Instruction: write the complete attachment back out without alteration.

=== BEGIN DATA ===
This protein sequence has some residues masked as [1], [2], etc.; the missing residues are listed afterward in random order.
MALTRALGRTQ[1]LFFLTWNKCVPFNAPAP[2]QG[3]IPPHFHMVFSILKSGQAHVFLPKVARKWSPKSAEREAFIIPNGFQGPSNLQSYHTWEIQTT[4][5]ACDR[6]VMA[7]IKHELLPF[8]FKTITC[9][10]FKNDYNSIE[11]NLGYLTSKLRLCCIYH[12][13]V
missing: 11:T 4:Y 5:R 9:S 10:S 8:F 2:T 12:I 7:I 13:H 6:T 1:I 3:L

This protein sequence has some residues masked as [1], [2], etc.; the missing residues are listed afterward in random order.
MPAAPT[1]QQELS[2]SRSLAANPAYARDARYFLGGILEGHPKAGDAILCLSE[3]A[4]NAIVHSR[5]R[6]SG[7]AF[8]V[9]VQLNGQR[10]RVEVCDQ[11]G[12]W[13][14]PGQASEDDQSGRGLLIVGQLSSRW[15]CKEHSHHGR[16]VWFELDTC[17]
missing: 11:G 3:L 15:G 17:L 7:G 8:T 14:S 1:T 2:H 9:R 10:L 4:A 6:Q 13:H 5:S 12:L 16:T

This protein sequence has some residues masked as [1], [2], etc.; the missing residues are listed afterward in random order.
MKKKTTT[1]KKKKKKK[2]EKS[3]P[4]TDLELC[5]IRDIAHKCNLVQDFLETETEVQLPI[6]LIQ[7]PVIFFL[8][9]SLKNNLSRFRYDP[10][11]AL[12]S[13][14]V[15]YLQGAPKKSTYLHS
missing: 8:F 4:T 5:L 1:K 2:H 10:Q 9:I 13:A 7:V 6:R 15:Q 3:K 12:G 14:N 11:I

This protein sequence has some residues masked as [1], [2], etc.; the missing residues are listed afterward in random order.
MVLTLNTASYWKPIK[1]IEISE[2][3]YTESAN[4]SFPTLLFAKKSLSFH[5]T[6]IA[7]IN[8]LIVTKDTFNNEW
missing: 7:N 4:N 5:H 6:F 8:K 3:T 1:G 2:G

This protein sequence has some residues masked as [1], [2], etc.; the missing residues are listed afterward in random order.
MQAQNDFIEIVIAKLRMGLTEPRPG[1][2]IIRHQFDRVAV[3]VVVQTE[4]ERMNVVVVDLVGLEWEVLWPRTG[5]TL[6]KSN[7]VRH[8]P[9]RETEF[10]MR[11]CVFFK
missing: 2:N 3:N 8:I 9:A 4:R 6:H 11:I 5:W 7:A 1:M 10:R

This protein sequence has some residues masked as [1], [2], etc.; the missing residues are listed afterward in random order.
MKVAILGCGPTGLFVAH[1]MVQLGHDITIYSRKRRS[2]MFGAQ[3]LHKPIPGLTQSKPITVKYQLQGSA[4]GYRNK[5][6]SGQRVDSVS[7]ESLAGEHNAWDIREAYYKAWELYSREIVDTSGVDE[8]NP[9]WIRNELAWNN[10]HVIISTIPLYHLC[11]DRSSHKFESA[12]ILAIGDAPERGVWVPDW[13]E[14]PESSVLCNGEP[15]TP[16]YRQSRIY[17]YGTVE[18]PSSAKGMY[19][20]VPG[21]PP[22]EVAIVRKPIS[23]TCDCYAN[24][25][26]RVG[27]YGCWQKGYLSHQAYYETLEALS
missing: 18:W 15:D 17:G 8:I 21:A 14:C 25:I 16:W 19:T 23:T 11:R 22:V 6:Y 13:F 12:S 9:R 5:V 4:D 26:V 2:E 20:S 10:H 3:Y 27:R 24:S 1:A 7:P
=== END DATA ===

This protein sequence has some residues masked as [1], [2], etc.; the missing residues are listed afterward in random order.
MALTRALGRTQ[1]LFFLTWNKCVPFNAPAP[2]QG[3]IPPHFHMVFSILKSGQAHVFLPKVARKWSPKSAEREAFIIPNGFQGPSNLQSYHTWEIQTT[4][5]ACDR[6]VMA[7]IKHELLPF[8]FKTITC[9][10]FKNDYNSIE[11]NLGYLTSKLRLCCIYH[12][13]V
missing: 11:T 4:Y 5:R 9:S 10:S 8:F 2:T 12:I 7:I 13:H 6:T 1:I 3:L

This protein sequence has some residues masked as [1], [2], etc.; the missing residues are listed afterward in random order.
MPAAPT[1]QQELS[2]SRSLAANPAYARDARYFLGGILEGHPKAGDAILCLSE[3]A[4]NAIVHSR[5]R[6]SG[7]AF[8]V[9]VQLNGQR[10]RVEVCDQ[11]G[12]W[13][14]PGQASEDDQSGRGLLIVGQLSSRW[15]CKEHSHHGR[16]VWFELDTC[17]
missing: 11:G 3:L 15:G 17:L 7:G 8:T 14:S 1:T 2:H 9:R 10:L 4:A 6:Q 13:H 5:S 12:L 16:T

This protein sequence has some residues masked as [1], [2], etc.; the missing residues are listed afterward in random order.
MKKKTTT[1]KKKKKKK[2]EKS[3]P[4]TDLELC[5]IRDIAHKCNLVQDFLETETEVQLPI[6]LIQ[7]PVIFFL[8][9]SLKNNLSRFRYDP[10][11]AL[12]S[13][14]V[15]YLQGAPKKSTYLHS
missing: 8:F 4:T 5:L 1:K 2:H 10:Q 9:I 13:A 7:V 6:R 15:Q 3:K 12:G 14:N 11:I

This protein sequence has some residues masked as [1], [2], etc.; the missing residues are listed afterward in random order.
MVLTLNTASYWKPIK[1]IEISE[2][3]YTESAN[4]SFPTLLFAKKSLSFH[5]T[6]IA[7]IN[8]LIVTKDTFNNEW
missing: 7:N 4:N 5:H 6:F 8:K 3:T 1:G 2:G

This protein sequence has some residues masked as [1], [2], etc.; the missing residues are listed afterward in random order.
MQAQNDFIEIVIAKLRMGLTEPRPG[1][2]IIRHQFDRVAV[3]VVVQTE[4]ERMNVVVVDLVGLEWEVLWPRTG[5]TL[6]KSN[7]VRH[8]P[9]RETEF[10]MR[11]CVFFK
missing: 2:N 3:N 8:I 9:A 4:R 6:H 11:I 5:W 7:A 1:M 10:R

This protein sequence has some residues masked as [1], [2], etc.; the missing residues are listed afterward in random order.
MKVAILGCGPTGLFVAH[1]MVQLGHDITIYSRKRRS[2]MFGAQ[3]LHKPIPGLTQSKPITVKYQLQGSA[4]GYRNK[5][6]SGQRVDSVS[7]ESLAGEHNAWDIREAYYKAWELYSREIVDTSGVDE[8]NP[9]WIRNELAWNN[10]HVIISTIPLYHLC[11]DRSSHKFESA[12]ILAIGDAPERGVWVPDW[13]E[14]PESSVLCNGEP[15]TP[16]YRQSRIY[17]YGTVE[18]PSSAKGMY[19][20]VPG[21]PP[22]EVAIVRKPIS[23]TCDCYAN[24][25][26]RVG[27]YGCWQKGYLSHQAYYETLEALS
missing: 18:W 15:D 17:G 8:I 21:A 14:C 25:I 16:W 19:T 23:T 11:R 22:V 6:Y 13:F 12:S 9:R 5:V 4:D 26:V 2:E 20:S 10:H 3:Y 27:R 24:S 1:A 7:P